/ Entry level fell races?
I would like to do a couple of fell races this year. Would like to do shorter ones probably, 10 mileish I guess. Ultimately hope to do Borrowdale in a year or two, so anything that could be used to qualify for that in future would be great.
I'm based in the southwest so Peak or Welsh borders would be good, maybe the Lakes? I'm not so bothered about southwest races as I want to actually get out on the hill, although I'll be doing the Five Tors on Bodmin soon, but that'll be the limit of my experience.
Any suggestions for sime entry level races or some that I could so to help me gain experience for future races with entry requirements?
I'm totally new to fell running so go easy! ;)
The FRA site may shed more light on that and other races.
South wales have an active winter league.. I don't know many of their races but winter races tend (not always by a long way) to be short and marked out..
Check the Mercia fell runners site for the borders..
On the fellrunner.org.uk site there is a website.. PM = partially marked.. NS = nav skills required..
ABC refer to ammount of climbing.. S M L = short medium long..
so AL long and lots of climbing.. CL is a much flatter faster race..
for example. BM PM would be a fairly undulating.. marked out route..
Hi Mark, thanks for that. Burbage sounds good. I'll look into the website, cheers.
Down in Cornwall Iain, so I'll need to travel a bit for any of them. Thanks that's really useful info regarding the acronyms. I'll check out Mercia fell runners. Thanks again.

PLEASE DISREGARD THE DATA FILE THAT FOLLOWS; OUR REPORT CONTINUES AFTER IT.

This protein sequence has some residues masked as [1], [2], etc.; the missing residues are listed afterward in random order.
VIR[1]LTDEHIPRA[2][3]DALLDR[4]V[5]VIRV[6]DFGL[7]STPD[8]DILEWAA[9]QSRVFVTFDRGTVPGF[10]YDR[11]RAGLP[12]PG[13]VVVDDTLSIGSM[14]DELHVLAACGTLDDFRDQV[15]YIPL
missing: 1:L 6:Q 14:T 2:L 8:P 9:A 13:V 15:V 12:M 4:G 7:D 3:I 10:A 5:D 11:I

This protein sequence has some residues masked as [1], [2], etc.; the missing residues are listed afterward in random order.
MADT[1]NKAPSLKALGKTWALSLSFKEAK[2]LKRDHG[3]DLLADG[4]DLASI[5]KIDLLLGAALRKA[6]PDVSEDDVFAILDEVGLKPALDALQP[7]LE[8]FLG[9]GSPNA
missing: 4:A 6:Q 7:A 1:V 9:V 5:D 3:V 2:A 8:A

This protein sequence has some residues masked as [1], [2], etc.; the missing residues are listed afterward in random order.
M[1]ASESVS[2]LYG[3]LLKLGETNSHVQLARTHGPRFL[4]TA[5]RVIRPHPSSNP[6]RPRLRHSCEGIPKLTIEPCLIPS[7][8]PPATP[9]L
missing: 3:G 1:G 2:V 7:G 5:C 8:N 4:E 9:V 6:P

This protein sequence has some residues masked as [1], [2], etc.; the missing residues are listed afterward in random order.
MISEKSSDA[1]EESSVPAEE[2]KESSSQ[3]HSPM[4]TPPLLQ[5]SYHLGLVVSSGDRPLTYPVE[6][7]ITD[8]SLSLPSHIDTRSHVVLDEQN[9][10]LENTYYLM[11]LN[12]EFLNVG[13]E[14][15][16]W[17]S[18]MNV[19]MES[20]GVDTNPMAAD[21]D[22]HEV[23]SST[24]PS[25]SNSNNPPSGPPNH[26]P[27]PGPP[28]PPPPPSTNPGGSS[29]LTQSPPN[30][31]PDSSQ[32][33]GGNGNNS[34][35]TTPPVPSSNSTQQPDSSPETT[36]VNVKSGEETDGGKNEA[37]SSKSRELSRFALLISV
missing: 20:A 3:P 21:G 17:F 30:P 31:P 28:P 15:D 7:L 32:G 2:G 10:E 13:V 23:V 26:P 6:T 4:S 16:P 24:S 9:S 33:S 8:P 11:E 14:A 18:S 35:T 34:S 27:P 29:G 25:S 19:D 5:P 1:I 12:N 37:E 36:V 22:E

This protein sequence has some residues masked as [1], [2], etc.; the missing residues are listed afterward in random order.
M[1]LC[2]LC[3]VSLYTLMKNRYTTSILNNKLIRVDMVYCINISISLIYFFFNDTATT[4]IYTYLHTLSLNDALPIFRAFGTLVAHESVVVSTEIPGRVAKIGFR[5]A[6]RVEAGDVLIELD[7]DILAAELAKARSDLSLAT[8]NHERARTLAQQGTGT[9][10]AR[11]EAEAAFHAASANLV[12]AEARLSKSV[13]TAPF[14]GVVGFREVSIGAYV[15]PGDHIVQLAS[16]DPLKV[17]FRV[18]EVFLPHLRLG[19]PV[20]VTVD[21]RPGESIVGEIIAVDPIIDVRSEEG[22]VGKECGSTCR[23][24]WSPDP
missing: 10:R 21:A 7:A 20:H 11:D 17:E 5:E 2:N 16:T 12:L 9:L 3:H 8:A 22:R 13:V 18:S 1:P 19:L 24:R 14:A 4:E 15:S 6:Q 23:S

If you click on each race you'll get info.. if any more questions ask on the FRA forum..
Cheers Iain :)
Another quick question Iain, or anyone.
The other abbreviations, ER, NS, LK, PM, presumably they're all advisories apart from ER? Navigational skills being a given, are you actually required to have local knowledge? Presumably not since they'd never have visiting runners and how would they check anyway?
Guess I've answered my own question!
Also my issue with this is its a cop out for organisers.. so they say ER.. LK.. when its not needed.. but so they can use that as a get out if anything happens.. so many races have NS.. or LK when they just aren't needed.. which makes them redundant..
LK normally just means there are short cuts.. trods that are quick, but not shown on maps.. very common in the peak district.. tigger tor for example is a classic example of this..
So you don't need that info to complete.. it will just help.
We're spoilt down here for rugged breathtaking terrain but the 5 Tors really doesn't cut the mustard as a real fell race :(
Thanks a lot Iain and Steveri, good information that.
Wonrek, I'll drop you an email later mate.
A few years ago I did the Ilkley Moor fell race and the Jack Bloor, both are on the same bit of moorland. The Ilkley was down in the calendar as requiring navigational skills but was fully flagged and the Jack Bloor which requires some nav or at least route choice had no indication at all. I see in this year's calendar that they are correctly indicated.
Local knowledge is most use on the long races where knowing which side of knolls, ridges to go can make a big difference. Short races (< 10K or so) it's usually just a case of follow my leader, especially in a big field. However, even in the longer races LK is becoming less of an issue since there are race notes for all the championship races and there are the Pete Bland race cards to help out the visitor. Whilst they won't help with the micro route choices, they will help with a lot of the "over or round" options.
Have a look on the Welsh FRA website for races in South Wales, there are lots to go at.
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